Scaling Fintech in Australia: The Committee for Sydney Report Points to Potential for Innovations in Finance

The Committee for Sydney has published a report that points to the potential for Fintech innovation in Sydney and Australia in general. Published with the assistance of KPMG, the document is entitled Scaling the Fintech Opportunity: For Sydney & Australia.

Australia, as a country, may have been late to the Fintech game but the Aussies have recognized the profound economic opportunity and have charged forward with determination and vigor.

In the opening statement, Niall Blair, Minister for Primary Industries, Minister for Regional Water & Minister for Trade and Industry, states;

“The New South Wales (NSW) financial services sector is experiencing rapid growth and is cementing its position as a leading financial services hub for the Asia-Pacific region. It is fostering new businesses, driving digital innovation, and creating skilled jobs in an emerging global industry…Sydney is now home to 59% of the nation’s fintech companies, it is the focus for venture-capital investment, and it boasts two locations purpose-built for supporting fintech start-ups. This includes the largest fintech incubator in Asia, Stone and Chalk.”

So where does Australia go from here?

The purpose of the report is to recognize the changes the government and private sector participants have made to improve the Fintech ecosystem. Additionally, the report highlights areas of strength and opportunities moving forward.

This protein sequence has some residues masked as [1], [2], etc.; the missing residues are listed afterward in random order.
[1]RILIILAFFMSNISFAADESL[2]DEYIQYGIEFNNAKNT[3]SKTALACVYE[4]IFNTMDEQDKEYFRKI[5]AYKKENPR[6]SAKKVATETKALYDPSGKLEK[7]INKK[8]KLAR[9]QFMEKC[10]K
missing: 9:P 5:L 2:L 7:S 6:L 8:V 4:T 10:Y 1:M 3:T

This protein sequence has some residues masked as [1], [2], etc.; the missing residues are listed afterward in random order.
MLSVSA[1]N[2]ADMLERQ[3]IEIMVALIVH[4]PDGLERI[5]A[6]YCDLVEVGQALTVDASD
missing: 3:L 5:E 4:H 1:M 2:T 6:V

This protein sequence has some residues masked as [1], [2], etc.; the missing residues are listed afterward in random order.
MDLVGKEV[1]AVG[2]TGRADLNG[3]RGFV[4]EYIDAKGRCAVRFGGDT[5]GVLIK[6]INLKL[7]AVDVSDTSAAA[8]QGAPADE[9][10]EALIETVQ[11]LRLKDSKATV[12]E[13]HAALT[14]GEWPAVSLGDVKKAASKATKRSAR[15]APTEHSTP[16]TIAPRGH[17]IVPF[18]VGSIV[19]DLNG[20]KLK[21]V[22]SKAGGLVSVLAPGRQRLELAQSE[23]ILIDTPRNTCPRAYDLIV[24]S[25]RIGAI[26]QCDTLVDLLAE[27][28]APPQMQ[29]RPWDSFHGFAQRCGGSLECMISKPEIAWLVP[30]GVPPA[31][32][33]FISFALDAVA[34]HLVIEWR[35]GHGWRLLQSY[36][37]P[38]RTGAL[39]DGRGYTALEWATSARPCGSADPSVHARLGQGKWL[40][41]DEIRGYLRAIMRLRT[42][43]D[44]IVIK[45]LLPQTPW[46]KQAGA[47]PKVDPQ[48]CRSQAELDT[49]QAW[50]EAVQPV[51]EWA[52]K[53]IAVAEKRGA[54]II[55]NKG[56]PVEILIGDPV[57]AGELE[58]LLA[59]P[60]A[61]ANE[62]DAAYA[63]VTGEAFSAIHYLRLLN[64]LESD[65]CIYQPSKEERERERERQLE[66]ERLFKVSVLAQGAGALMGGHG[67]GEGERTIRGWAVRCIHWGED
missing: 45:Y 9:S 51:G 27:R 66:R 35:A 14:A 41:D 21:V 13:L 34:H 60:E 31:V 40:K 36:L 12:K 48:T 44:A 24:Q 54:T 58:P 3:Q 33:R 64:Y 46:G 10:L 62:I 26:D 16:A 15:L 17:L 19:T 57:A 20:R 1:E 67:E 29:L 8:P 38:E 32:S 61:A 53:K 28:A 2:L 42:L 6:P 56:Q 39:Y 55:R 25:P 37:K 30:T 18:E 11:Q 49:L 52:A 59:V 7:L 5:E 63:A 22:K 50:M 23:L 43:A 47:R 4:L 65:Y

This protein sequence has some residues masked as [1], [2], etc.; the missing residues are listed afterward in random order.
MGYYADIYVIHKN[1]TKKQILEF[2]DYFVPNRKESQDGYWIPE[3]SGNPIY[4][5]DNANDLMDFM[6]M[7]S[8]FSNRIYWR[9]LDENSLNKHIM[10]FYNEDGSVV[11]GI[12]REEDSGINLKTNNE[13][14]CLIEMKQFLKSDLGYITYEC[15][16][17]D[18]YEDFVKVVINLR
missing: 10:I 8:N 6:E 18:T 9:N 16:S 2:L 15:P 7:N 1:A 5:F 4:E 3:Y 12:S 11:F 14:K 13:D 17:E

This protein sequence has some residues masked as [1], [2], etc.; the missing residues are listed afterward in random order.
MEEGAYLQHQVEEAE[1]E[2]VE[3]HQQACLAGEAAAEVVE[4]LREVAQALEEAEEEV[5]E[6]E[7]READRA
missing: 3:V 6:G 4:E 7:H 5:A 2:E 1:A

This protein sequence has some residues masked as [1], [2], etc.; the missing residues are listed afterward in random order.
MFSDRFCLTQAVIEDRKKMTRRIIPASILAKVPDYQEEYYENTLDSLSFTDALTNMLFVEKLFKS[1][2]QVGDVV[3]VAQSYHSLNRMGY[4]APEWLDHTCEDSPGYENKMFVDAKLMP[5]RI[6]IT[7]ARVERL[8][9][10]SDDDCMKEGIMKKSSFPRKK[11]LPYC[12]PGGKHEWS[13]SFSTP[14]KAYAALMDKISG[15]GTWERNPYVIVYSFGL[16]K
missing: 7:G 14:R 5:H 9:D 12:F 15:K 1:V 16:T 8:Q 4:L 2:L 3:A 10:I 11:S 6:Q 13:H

Unlocking the potential

The authors have produced a series of recommendations to build upon intrinsic momentum and scale existing success. In brief, the recommendations are as follows:

  • State Government must continue working with partners in the private sector and the Committee for Sydney on the development of a comprehensive Fintech vision and strategy for Sydney
  • Explore the establishment of a not-for-profit Fintech hub in the heart of [Sydney] that co-locates venture capital, technology start-ups and established financial services firms
  • Establish a series of events in the city, regionally and globally to promote Sydney as a leading Fintech hub in the ASPAC region, in line with our leading financial services position
  • Form an independent Fintech focussed industry association, based in Sydney, to give the sector a public voice and champion
  • Review current regulatory, tax and business incentives available to the start-up community and target foreign repeat entrepreneurs and attract them to Sydney
  • Engage the university sector to research key Fintech themes.

In the past three years, Australia has gone from less than a hundred Fintech firms to almost 600. Both Fintech investment and alternative finance volume continue to rise. It is not that Australia is the only player in the region. Both Singapore and Hong Kong have set their sites on playing a dominating role in the APAC region. Where Australia is getting it right is the combination of a supportive government, a risk taking entrepreneurial culture and an ambition to go global quickly. Far larger markets are less structured and organized in their strategic Fintech approach.

Tim Williams, CEO of Committee for Sydney, told AFR that “Fintech is now a key force supporting the forward-looking knowledge economy of the state and indeed the nation.”

There is plenty more in the report. Other countries would do well to study the document and learn a thing or two from a country that wants to compete with the heavy weights of Finance. Having a comprehensive vision for financial innovation, that is embraced by both public and private sector, will only benefit the Aussies in their mission to become a leading Fintech hub.

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